Scholarships and Financial Aid for Minorities

According to research, the average cost of tuition for an in-state student at a public university in the United States has increased by 296% over the past 20 years. At the same time, wages in the U.S. have barely grown in that same time. College students are graduating with more debt than ever.

Statistics indicate that minority students often graduate with more debt than their peers.

Fortunately, federal grants and scholarships for minorities can significantly lighten the financial load for these students.

The U.S. Department of Education recently invested $96 million in grants to provide additional financial aid specifically for minority students. This grant funding will go directly to colleges and universities to help them provide better financial support to their minority populations.

Minority students who receive federal grants and loans to help finance their college educations often could use some additional funding to help them bridge financial gaps. Scholarships for minorities are of tremendous help to these students, but finding the right scholarships to apply to is not always an easy task. To help you in your search for additional funding, we have compiled a list of some of the top minority scholarships. Read on to find a detailed list of these scholarships, including eligibility requirements, deadlines, and information on how to apply.


Scholarships for African American Students

Scholarships

NBMBAA Scholarship Program Up to $5,000

Deadline
TBA

Requirements

  • Be an active member of the National Black MBA Association
  • Attend college full-time as a freshman, sophomore, junior, or senior
  • Demonstrate leadership abilities and community involvement

Additional Info
Students in both the U.S. and Canada are encouraged to apply.

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Ricoh Scholarship Program Up to $2,500

Deadline
TBA

Requirements

  • Attend school full-time at a historically black college or university
  • Be a junior or senior in college the fall following the scholarship application cycle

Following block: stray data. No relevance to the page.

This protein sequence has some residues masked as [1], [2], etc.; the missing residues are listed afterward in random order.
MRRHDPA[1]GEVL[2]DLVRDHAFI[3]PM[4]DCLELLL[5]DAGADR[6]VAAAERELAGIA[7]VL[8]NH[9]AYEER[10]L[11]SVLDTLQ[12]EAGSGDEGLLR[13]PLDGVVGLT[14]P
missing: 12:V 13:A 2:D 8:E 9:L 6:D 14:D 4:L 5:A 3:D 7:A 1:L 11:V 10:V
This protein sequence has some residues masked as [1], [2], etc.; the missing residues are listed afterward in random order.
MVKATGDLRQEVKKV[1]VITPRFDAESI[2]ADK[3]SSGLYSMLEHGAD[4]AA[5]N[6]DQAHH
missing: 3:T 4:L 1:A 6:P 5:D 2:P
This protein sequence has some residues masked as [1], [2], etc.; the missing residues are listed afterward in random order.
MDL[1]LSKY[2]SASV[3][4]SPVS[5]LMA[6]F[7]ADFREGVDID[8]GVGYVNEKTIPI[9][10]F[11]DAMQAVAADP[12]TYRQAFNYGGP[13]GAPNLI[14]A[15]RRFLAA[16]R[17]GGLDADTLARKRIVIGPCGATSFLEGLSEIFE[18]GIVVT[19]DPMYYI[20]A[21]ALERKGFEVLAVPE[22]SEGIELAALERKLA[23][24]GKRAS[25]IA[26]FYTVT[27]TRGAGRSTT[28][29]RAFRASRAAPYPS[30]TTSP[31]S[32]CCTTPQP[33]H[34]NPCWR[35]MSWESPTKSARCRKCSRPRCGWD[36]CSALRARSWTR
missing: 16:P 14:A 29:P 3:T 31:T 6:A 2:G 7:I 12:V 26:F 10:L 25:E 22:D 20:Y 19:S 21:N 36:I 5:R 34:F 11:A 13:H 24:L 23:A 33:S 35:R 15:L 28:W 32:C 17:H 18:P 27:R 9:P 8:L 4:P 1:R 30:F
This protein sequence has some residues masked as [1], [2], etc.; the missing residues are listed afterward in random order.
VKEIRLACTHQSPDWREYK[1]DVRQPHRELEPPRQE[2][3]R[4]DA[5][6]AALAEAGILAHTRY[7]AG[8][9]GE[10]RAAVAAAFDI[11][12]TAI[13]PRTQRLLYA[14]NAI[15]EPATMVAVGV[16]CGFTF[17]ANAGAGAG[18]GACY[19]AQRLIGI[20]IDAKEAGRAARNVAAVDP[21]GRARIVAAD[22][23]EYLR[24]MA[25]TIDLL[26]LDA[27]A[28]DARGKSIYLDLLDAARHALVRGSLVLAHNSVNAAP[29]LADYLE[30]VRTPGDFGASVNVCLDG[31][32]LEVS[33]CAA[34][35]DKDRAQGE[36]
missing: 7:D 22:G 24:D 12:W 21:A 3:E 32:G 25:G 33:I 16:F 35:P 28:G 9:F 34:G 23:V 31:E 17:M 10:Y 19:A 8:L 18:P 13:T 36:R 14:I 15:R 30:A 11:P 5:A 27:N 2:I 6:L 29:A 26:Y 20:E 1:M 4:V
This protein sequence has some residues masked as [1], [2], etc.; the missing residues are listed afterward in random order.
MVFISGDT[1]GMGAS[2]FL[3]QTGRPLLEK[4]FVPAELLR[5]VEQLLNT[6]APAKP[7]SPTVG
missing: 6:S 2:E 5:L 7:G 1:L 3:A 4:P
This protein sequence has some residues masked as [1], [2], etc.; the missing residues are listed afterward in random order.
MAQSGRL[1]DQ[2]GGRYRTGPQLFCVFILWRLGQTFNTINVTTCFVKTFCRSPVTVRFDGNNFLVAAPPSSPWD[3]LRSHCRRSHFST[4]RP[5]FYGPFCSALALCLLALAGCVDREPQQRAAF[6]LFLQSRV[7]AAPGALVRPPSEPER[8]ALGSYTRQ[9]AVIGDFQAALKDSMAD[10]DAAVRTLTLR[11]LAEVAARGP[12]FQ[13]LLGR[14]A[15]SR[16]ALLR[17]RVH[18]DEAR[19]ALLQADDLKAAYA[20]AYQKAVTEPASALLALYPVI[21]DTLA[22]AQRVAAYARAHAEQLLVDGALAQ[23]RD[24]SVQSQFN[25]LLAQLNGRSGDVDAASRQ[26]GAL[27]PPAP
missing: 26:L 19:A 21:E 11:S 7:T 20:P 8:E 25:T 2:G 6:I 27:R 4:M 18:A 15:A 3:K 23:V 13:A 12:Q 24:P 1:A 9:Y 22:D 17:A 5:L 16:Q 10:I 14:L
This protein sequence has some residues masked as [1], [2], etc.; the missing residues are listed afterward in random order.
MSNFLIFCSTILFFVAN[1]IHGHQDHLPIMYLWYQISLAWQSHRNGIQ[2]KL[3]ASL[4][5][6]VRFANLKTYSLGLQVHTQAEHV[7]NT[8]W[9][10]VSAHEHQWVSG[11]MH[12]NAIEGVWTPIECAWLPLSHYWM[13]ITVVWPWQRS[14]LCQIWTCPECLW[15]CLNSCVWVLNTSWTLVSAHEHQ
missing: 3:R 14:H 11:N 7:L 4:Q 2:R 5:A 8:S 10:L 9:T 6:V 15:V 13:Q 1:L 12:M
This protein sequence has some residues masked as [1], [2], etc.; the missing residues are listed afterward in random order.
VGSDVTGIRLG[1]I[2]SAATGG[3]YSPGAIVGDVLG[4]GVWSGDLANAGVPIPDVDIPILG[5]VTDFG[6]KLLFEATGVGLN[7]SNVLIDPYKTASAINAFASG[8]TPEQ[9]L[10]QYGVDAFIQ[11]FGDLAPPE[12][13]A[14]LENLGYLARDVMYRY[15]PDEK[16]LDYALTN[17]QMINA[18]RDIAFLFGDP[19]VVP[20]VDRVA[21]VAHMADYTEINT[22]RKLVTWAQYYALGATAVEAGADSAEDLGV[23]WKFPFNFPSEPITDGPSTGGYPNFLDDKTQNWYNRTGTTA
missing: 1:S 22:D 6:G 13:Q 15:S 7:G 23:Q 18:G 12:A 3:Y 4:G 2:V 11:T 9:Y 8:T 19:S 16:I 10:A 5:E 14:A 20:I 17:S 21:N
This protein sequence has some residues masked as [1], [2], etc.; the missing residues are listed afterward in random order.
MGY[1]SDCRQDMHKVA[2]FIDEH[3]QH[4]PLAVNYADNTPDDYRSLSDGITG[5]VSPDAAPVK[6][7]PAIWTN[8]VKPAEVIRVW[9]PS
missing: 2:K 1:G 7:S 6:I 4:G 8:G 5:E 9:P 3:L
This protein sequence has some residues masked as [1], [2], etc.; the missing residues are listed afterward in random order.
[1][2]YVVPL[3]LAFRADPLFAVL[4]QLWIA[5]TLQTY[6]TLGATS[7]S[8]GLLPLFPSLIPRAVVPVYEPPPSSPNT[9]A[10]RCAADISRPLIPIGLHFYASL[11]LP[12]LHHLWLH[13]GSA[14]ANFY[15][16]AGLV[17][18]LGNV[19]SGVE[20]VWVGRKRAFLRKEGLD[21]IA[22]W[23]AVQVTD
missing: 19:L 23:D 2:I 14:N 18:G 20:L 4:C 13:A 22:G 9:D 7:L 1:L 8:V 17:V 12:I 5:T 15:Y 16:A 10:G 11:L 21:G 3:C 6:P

• Maintain a GPA of 2.5 or higher

Additional Info
Students with demonstrated unmet financial need are given preference.

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Thurgood Marshall College Fund Scholarships for African Americans $500-$10,000

Deadline
TBA

Requirements

  • Be enrolled as a full-time college student
  • Attend a historically black college or university
  • Have at least a 2.5 GPA (or at least a 3.0 GPA for select scholarships)

Additional Info
The fund facilitates four scholarships for undergraduates with slightly different requirements, which are listed on the fund’s website.

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Jackie Robinson Foundation Scholarship Program Up to $28,000

Amount
Up to $28,000 over four years

Deadline
February 15, 2017

Requirements

  • Must be a graduating high school senior
  • Have plans to attend an accredited college or university
  • Have a minimum SAT score of 1,000 combined on the math and verbal sections or a 21 composite ACT score

Additional Info
Scholarship recipients also receive annual trips to the foundation’s “Mentoring and Leadership Conference” in New York City.

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The Hubertus W.V. Willems Scholarship for Male Students $3,000

Deadline

Requirements

  • Be a full-time male college student majoring in chemistry, physics, mathematics, or engineering
  • Demonstrate financial need based on federal poverty guidelines
  • Be a U.S. citizen

Additional Info
Active NAACP members are encouraged to apply.

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Blacks at Microsoft Scholarships $5,000

Deadline
March 1, 2017

Requirements

  • Must be a high school senior of African descent
  • Be accepted to and have plans to attend a four-year college or university
  • Plan to major in engineering, computer science, computer information systems, or a business-related field

Additional Info
Recipients of these African American scholarships can renew their awards annually for up to four years.

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The Agnes Jones Jackson Scholarship Up to $2,000

Deadline
TBA

Requirements

  • Must be a current NAACP member
  • Must be under the age of 25
  • Must be enrolled full-time at an accredited college or university

Additional Info
Between 20 and 40 scholarships are awarded each year.

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George Washington Carver Scholarship Varies

Deadline
May 30, 2017

Requirements

  • Attend a historically black college or university
  • Have completed at least 40 hours of volunteer service
  • Participate in a personal interview with a member of the selection committee

Additional Info
There is a detailed list of eligible majors that apply to this scholarship on the fund’s website.

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National Hook-Up of Black Women Scholarships $1,000

Deadline
April 1, 2017

Requirements

  • Be an African-American student enrolled at an accredited college or university